United States District Court, E.D. Missouri, Eastern Division
ROBERT J. ARMOUR, Plaintiff,
SCHNEIDER NATIONAL CARRIERS, INC., et al., Defendants.
MEMORANDUM AND ORDER
C. HAMILTON, UNITED STATES DISTRICT JUDGE.
matter is before the Court on Plaintiff's Motion to
Remand to State Court, filed August 29, 2016. (ECF No. 11).
The motion is fully briefed and ready for disposition.
30, 2016, Plaintiff Robert J. Armour filed his Petition for
Personal Injury against Defendants Schneider National
Carriers, Inc. (“Schneider”) and Michael T.
Mullen (“Mullen”) in the Circuit Court of St.
Louis County, Missouri. (Petition, ECF No. 8 (hereinafter
“Complaint” or “Compl.”)). In his
Complaint, Plaintiff alleges he was driving an automobile
traveling eastbound on Interstate 70 in St. Louis County,
Missouri, on June 22, 2015, when Mullen, while driving a
tractor-trailer owned by Schneider, negligently collided with
the driver's side of Plaintiff's automobile. (Compl.,
¶¶ 4, 6, 9-10). Plaintiff claims that as a result
of Defendants' negligence, he “sustained injuries and
damages to his chest, heart, and body as a whole along with
the ligaments, nerves, tissues, tendons, and muscles.”
(Id., ¶ 12). Plaintiff asserts he sustained
pain of body and mind and incurred medical expenses in the
past, and would sustain such pain and incur such expenses in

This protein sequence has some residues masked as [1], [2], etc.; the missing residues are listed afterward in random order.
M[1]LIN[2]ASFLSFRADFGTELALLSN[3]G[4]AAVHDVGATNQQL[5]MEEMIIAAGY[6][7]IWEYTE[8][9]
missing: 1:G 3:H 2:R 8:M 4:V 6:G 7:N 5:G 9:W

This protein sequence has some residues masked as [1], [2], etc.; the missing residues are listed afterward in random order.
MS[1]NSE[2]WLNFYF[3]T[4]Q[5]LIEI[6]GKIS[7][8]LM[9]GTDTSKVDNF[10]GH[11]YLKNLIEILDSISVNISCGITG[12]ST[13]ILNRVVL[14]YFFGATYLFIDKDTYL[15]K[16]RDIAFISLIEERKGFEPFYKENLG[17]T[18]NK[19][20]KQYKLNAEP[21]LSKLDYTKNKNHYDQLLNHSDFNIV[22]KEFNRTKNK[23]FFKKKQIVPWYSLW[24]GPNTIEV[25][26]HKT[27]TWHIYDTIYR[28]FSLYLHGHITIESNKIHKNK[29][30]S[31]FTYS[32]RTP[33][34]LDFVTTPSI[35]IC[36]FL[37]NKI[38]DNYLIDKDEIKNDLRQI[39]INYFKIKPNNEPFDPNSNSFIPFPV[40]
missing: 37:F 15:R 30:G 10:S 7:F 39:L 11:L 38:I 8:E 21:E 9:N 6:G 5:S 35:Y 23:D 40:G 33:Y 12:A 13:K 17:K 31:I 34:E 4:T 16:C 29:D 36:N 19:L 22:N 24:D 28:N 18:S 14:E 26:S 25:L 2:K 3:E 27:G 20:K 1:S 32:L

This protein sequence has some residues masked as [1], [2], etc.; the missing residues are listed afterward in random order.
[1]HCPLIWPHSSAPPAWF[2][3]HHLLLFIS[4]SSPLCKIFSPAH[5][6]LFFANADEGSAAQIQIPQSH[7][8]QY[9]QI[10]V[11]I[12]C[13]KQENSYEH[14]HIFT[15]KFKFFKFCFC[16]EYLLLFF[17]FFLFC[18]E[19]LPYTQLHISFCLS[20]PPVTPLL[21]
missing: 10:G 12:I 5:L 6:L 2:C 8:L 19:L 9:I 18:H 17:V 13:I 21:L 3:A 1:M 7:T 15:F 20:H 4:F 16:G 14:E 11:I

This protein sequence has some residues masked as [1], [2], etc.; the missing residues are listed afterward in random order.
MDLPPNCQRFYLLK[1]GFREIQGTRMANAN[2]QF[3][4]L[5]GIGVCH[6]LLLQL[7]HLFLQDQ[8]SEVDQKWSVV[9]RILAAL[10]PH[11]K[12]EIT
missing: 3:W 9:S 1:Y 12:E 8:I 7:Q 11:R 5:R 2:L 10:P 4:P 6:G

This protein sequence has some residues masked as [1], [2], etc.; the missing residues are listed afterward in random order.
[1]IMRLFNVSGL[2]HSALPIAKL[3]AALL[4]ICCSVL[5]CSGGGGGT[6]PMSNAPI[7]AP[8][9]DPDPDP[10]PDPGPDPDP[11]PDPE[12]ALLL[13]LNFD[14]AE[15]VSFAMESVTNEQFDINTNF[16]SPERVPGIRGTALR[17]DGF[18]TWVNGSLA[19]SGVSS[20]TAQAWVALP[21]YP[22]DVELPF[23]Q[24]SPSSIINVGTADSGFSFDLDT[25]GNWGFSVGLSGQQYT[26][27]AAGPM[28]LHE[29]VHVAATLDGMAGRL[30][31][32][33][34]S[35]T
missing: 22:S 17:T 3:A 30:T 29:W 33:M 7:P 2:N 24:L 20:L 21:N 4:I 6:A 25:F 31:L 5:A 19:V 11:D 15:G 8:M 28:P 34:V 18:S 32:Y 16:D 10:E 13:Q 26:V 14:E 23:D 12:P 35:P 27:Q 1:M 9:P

the future as well. (Id.). In his prayer for relief,
Plaintiff requests damages, “in the amount that is fair
and reasonable, and not in excess of Seventy-Five Thousand
Dollars ($75, 000.00) to be inserted together with costs
extended herein, and for such other and further relief as
this court deems just and proper in the premises.”
(Id., P. 4).
August 16, 2016, Defendants removed this action to the United
States District Court for the Eastern District of Missouri,
claiming diversity jurisdiction pursuant to 28 U.S.C.
§1332. (Defendants' Notice of Removal, ECF No. 1).
Defendants assert that, notwithstanding Plaintiff's
contention he seeks damages less than $75, 000.00, the amount
in controversy actually exceeds $75, 000.00. Defendants
maintain Plaintiff's claims of past and future pain,
injury and necessary medical care, together with his earlier
settlement demand seeking $125, 000.00, establish the
requisite federal amount in controversy. (Id.,
¶¶ 15-22; ECF No. 1-7).
noted above, Plaintiff filed the instant Motion to Remand to
State Court on August 29, 2016, stating in part as follows:
That pursuant to Workman v. Kawasaki Motors Corporation,
U.S.A., Plaintiff stipulates to the following: 1)
Plaintiff irrevocably agrees that the amount of damages
claimed in this action is and will forever be less than $75,
000.00 exclusive of interest and costs; 2) Plaintiff hereby
irrevocably agrees to the entry of an order of court which
places an irrevocable cap upon the damages which may be
sought by or awarded to Plaintiff in this case. This cap
shall be set at $74, 999.99 exclusive of interest and costs;
and 3) Plaintiff agrees, acknowledges, and understands that
this stipulation is binding upon him and cannot be rescinded